CAREER ADVANCEMENT / FEB. 21, 2014
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Six Things Every Salesman Needs To Know

Sales is the world’s oldest profession, contrary to the old saying. It is also happens to be the world’s only profession. Everything is about selling in today’s world, everything from casual interpersonal relationships to gaining acceptance into a group or institution. That’s because sales takes ideas about human connection and it harvests them, inspects each, and spits out maxims that help gain the ultimate prize: trust. So what are these core tenants?

1. People do actually just buy people.

A lot of people see department store jobs as not being ‘sales’, since a person is salaried, and isn’t motivated to necessarily engage with a customer. The line “How can I help you?” tends to be fairly frequently mocked in sales seminars, as the answer in every self serving salesman’s mind is that yes, this customer needs the help, needs interaction to make an informed buying decision. But what is missed in this crude creation of a salesman hierarchy is that each of these individuals creates a mark in every customers' mind. If this mark is negative, if it sinks into someone’s mind in a disappointing way, then the chances of the person buying something from that place goes down dramatically. People buy people and nothing else.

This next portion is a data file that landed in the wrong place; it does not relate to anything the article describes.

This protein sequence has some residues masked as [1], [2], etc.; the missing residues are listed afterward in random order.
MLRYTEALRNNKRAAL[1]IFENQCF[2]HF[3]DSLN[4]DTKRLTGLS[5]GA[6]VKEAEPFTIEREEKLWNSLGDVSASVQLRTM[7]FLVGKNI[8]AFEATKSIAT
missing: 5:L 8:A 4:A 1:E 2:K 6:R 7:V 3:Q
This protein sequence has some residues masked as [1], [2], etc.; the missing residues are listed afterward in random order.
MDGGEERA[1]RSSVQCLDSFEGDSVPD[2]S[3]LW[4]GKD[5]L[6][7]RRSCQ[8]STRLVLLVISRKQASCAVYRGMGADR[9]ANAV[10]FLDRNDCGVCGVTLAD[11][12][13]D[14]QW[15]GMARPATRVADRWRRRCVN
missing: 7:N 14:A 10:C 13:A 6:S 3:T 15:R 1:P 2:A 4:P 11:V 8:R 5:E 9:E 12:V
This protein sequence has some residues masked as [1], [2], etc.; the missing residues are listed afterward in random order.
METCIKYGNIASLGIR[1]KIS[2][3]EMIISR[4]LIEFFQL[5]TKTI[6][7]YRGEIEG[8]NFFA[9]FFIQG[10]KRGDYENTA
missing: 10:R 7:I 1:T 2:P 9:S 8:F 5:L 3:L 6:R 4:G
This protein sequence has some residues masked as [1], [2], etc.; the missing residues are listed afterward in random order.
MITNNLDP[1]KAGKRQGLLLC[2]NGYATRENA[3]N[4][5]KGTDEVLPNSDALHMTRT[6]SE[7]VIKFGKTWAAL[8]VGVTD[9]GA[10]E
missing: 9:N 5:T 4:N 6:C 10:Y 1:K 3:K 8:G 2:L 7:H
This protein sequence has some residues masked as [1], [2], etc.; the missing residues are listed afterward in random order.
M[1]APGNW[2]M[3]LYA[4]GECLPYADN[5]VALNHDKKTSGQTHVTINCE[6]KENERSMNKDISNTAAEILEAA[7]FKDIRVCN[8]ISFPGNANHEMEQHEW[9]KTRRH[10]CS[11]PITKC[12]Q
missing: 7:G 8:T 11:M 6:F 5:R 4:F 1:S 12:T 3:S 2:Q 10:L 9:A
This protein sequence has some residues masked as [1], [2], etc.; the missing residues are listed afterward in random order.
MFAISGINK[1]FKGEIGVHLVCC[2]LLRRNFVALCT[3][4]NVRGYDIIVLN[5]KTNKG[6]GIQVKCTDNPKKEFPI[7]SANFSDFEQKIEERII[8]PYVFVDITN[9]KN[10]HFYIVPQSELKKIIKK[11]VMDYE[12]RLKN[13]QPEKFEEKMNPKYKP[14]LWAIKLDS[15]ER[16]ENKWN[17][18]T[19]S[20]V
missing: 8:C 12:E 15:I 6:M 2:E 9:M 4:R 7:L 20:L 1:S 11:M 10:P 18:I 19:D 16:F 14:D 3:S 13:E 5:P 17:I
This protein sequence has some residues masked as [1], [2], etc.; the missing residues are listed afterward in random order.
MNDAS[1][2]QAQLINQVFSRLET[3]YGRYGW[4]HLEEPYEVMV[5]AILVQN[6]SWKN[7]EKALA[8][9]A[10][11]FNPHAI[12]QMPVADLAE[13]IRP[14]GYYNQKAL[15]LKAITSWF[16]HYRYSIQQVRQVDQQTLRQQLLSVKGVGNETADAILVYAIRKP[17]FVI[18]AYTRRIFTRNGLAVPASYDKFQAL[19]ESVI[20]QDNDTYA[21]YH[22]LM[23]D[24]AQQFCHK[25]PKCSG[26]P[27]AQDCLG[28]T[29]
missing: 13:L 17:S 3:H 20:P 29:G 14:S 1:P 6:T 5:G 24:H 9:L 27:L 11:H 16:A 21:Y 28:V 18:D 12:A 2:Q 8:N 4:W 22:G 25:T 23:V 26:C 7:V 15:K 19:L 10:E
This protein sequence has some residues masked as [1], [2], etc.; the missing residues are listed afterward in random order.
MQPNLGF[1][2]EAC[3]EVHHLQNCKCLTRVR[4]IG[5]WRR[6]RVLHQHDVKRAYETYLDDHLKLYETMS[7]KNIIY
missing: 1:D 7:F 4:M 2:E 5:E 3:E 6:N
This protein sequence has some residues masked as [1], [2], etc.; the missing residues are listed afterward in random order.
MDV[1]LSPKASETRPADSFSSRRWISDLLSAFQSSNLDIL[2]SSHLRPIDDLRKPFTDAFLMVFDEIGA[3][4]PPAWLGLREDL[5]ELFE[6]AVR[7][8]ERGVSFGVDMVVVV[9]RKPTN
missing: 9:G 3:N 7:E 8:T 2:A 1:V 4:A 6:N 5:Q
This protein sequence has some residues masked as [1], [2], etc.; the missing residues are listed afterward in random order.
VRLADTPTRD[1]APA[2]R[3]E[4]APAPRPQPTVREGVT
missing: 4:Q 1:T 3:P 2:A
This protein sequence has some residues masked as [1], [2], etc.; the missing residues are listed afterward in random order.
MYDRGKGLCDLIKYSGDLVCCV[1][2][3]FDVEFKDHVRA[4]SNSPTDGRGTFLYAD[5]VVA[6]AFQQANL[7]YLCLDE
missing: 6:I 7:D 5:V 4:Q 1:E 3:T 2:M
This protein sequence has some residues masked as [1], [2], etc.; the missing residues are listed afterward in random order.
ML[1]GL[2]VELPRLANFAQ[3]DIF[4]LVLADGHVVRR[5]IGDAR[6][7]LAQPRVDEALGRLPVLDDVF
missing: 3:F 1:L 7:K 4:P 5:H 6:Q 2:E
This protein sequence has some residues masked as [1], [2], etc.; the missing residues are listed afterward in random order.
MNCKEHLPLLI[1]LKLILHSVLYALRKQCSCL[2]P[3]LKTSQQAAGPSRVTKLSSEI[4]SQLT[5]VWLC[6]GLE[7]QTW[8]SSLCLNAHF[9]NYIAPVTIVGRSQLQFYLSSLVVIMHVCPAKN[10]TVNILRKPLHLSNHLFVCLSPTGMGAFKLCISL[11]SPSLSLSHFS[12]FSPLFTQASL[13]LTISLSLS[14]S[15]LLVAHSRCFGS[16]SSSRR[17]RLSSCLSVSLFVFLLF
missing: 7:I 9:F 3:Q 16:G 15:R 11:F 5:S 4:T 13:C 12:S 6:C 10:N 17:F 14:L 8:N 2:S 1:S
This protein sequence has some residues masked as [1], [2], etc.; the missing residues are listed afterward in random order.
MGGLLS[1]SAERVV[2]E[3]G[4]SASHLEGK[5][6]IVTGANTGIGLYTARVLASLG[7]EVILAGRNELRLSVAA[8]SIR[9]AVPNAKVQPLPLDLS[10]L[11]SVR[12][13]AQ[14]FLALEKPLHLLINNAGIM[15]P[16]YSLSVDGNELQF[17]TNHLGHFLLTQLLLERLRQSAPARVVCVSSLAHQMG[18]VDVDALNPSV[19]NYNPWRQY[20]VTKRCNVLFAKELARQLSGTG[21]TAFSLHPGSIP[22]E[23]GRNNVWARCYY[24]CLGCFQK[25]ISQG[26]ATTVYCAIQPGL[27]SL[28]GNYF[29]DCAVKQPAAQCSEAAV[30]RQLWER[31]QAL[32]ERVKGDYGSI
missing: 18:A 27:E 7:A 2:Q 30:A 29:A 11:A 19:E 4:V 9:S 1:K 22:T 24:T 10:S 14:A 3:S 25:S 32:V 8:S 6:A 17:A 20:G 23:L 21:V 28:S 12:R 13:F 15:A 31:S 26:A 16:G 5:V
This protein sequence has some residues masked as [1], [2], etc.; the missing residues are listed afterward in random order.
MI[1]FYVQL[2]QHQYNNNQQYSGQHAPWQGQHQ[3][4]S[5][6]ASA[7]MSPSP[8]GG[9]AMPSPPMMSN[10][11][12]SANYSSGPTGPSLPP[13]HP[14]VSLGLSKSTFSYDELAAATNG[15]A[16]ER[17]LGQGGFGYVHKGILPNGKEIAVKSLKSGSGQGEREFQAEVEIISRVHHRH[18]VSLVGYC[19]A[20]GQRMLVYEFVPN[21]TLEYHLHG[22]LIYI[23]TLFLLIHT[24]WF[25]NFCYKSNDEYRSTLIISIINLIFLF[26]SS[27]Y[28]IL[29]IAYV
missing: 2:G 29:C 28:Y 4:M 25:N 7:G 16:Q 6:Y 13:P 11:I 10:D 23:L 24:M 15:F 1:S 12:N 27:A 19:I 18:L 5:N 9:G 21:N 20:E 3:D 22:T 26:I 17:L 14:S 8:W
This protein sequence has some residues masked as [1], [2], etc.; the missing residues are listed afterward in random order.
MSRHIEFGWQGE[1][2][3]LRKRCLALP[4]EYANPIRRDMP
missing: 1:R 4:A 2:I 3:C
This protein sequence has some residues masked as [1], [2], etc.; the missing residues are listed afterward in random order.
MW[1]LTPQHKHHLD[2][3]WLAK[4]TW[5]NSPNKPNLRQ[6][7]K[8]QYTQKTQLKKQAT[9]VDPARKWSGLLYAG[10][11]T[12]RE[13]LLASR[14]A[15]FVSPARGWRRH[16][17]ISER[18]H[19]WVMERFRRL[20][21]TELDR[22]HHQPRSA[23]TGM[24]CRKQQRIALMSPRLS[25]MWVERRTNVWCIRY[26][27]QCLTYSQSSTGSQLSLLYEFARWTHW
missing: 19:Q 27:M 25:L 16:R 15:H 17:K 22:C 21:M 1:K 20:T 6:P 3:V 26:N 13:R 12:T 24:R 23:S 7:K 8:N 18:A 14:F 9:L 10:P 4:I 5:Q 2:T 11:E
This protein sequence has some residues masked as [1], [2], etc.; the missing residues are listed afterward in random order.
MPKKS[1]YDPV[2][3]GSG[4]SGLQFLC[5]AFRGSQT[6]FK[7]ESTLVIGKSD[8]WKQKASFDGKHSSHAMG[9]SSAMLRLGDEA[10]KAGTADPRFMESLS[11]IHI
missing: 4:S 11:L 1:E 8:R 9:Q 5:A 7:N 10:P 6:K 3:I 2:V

2. Everyone can sell anything.